Thursday, March 24, 2011

Back in my day . . .

Thankfully, after a long, hard, and sick winter, Dave and I are finally walking every day again. Getting back to our routine is wonderful, but it also reminded us recently of how different our childhoods were from the lives of kids today.

And that's because almost every time we walk through Kereiakes Park, we pass the playground on the far side of the park where kids play on the jungle gym, ride the swings, and—wait for it—eat fast food.

I am not kidding when I say that almost every single time we see a family at the playground, we also see a mom or dad cleaning up the fast food meal they just served their children.

We had seen it so many times that, after a while, we stopped noticing. But being away from the walking trail for weeks this year made us look at this now familiar scene with fresh eyes.

Four kids, two adults, six sets of hamburger wrappers, french fry cartons, and to-go cups.

What's wrong with this picture?

I think we all know.

"Did you ever take fast food to the park when you were little?" Dave asked me the other day. "When I was young, there was only one McDonald's on the entire west side of Cincinnati. And going there was a big deal, like going out to a fancy meal or something."

And he's right. When we were kids, going out to eat—fast food or otherwise—was a big deal. Sure, on a special occasion or holiday, our families took homemade picnics to the park, but now, for too many American kids fast food is a daily occurrence.

Though this is partly the fault of parents, it's hard to blame parents alone for this problem when there's a McDonald's on over corner. When you have to drive right past one on the way to the park, it's easy to wonder why you shouldn't stop and feed the kids while you're out?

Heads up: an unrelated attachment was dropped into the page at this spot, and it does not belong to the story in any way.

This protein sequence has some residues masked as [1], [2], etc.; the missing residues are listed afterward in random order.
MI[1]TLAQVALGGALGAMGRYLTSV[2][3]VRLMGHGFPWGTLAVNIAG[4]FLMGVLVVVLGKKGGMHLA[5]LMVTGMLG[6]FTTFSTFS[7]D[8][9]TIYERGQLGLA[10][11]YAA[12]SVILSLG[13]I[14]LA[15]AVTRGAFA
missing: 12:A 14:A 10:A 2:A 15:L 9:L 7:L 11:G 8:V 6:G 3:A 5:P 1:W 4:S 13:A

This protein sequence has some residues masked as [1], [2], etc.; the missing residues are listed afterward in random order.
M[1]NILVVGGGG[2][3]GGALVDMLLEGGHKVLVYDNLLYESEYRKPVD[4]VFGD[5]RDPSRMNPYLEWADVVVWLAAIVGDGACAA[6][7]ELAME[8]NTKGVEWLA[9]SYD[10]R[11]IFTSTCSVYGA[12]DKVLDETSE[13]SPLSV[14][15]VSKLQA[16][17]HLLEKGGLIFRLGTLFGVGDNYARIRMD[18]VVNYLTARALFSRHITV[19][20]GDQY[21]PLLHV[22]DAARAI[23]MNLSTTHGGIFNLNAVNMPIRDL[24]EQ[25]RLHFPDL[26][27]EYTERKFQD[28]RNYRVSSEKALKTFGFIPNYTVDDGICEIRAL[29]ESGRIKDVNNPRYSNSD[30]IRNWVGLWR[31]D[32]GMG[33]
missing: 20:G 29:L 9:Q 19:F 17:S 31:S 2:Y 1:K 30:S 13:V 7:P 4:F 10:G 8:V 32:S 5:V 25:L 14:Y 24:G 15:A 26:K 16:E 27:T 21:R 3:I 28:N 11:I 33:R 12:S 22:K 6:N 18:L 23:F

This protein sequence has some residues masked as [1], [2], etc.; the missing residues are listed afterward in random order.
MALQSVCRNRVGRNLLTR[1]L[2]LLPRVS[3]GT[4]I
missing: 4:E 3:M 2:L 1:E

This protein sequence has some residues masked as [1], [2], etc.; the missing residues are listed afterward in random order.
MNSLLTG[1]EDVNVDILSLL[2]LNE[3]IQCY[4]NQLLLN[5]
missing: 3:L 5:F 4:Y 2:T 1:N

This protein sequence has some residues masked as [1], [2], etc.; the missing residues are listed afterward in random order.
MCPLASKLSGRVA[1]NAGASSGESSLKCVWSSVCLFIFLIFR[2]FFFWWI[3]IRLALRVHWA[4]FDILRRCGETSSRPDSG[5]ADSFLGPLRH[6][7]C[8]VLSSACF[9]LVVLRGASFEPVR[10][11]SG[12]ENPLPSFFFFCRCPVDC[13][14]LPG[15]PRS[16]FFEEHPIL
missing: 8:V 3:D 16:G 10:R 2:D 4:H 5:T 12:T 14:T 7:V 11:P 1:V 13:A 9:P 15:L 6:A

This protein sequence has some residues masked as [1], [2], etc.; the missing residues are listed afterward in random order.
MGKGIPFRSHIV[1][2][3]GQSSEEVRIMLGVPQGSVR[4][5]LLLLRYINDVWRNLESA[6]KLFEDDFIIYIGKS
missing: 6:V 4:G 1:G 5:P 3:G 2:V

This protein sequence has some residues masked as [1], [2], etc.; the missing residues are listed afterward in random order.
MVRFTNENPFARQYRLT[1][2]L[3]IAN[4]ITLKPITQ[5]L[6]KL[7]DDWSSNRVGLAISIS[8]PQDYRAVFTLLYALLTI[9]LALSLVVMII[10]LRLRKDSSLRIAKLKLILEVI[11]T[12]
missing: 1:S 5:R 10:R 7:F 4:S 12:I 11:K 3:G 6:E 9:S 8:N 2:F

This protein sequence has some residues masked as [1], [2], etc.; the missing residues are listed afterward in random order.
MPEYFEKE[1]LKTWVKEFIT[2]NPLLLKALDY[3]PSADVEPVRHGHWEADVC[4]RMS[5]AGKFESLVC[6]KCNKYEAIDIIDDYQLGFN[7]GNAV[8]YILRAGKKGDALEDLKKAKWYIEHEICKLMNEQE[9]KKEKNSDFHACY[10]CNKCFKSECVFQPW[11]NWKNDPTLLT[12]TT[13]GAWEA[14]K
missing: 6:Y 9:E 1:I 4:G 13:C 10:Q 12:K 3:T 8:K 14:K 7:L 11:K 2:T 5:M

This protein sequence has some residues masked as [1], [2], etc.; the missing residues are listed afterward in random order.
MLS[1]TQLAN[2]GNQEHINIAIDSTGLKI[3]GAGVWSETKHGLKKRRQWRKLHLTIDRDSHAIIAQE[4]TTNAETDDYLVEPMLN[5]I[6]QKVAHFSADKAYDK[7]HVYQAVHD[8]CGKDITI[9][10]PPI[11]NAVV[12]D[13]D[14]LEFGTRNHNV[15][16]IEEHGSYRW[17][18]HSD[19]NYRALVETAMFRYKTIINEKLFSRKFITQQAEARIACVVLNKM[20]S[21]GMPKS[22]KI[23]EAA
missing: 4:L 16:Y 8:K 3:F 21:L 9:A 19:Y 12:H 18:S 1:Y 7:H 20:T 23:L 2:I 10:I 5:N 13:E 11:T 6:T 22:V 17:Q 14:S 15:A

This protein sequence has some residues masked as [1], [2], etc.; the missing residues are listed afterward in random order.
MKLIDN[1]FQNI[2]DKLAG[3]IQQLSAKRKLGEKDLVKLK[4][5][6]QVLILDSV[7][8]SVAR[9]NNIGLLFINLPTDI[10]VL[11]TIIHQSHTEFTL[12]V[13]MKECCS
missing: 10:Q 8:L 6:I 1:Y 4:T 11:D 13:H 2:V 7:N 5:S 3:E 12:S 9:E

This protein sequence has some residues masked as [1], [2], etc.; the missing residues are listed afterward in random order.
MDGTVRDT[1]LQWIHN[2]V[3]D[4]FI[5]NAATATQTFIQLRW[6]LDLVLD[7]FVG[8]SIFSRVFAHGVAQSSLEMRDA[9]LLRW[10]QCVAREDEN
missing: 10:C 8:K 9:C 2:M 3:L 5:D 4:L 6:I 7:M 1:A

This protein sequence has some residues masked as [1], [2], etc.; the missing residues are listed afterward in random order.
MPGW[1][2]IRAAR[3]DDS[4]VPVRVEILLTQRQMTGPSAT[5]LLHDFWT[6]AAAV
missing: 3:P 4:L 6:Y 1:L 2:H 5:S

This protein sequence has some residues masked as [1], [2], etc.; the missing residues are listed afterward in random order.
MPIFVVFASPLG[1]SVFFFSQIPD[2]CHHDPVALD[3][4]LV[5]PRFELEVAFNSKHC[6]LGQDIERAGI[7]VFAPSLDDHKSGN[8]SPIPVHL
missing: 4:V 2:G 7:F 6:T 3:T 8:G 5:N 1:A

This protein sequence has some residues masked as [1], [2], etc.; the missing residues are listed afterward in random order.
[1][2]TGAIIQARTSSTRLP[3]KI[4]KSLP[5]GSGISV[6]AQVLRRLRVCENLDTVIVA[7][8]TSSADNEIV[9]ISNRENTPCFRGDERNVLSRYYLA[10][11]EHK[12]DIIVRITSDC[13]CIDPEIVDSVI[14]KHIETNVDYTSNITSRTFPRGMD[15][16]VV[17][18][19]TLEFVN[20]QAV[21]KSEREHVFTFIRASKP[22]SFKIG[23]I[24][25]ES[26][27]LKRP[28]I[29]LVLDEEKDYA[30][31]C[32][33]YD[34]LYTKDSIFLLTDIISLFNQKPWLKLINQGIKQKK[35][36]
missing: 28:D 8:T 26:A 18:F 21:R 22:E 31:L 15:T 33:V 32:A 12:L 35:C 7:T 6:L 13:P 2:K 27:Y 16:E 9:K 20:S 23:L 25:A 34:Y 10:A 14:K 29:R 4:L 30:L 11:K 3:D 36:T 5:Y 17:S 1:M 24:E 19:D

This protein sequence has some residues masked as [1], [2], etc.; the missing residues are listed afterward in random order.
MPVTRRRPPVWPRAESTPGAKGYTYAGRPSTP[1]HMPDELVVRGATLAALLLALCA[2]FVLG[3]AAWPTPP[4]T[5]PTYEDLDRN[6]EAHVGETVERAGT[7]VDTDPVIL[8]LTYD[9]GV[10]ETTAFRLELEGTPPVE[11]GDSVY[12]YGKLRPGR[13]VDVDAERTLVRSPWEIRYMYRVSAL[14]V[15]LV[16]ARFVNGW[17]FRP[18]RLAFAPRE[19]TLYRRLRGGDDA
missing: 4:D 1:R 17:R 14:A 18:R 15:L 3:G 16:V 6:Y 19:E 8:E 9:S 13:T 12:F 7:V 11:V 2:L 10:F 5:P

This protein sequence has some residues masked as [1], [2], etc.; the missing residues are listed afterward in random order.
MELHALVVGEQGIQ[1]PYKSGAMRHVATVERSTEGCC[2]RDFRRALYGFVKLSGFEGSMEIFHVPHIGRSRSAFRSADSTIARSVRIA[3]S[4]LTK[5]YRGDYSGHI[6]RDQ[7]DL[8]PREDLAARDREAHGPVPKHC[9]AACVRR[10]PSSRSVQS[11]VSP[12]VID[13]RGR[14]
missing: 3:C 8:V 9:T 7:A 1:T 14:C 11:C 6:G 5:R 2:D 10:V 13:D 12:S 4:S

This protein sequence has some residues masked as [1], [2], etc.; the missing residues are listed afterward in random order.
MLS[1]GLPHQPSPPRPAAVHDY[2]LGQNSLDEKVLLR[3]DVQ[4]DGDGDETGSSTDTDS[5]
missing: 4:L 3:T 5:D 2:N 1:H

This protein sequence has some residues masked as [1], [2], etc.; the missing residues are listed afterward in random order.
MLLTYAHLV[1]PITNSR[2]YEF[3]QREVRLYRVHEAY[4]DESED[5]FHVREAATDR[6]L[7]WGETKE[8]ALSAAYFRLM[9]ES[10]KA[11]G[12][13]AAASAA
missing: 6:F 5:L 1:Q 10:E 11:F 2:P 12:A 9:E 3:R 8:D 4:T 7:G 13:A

(There is, in fact, a McDonald's, a Wendy's, a Rally's, and now even a Dairy Queen all within four blocks of Kereiakes Park.)

It's also hard to blame parents when it costs about two dollars to feed each kid at a McDonald's.
What's weird is that I really think a happy meal used to cost more when we were kids than it does now. Am I wrong or didn't a happy meal in the seventies used to cost three dollars and now they're just two bucks? Or maybe they're three now, I'm not sure.

Either way, that doesn't make any sense! We have had forty years of inflation, but prices at McDonald's have gone down, not up. How is that possible???

It's possible because technology is always making it easier to make our food even more processed, meaning that fast food is cheaper today because it's less real. It's also possible because the main ingredient in almost all American fast food is corn and/or corn syrup, and corn is heavily subsidized by the federal government in our country, which means that fast food restaurants can sell products made with corn byproducts cheaper than ever before.

Translation: our kids get fatter every time they eat fake, er, I mean fast food.

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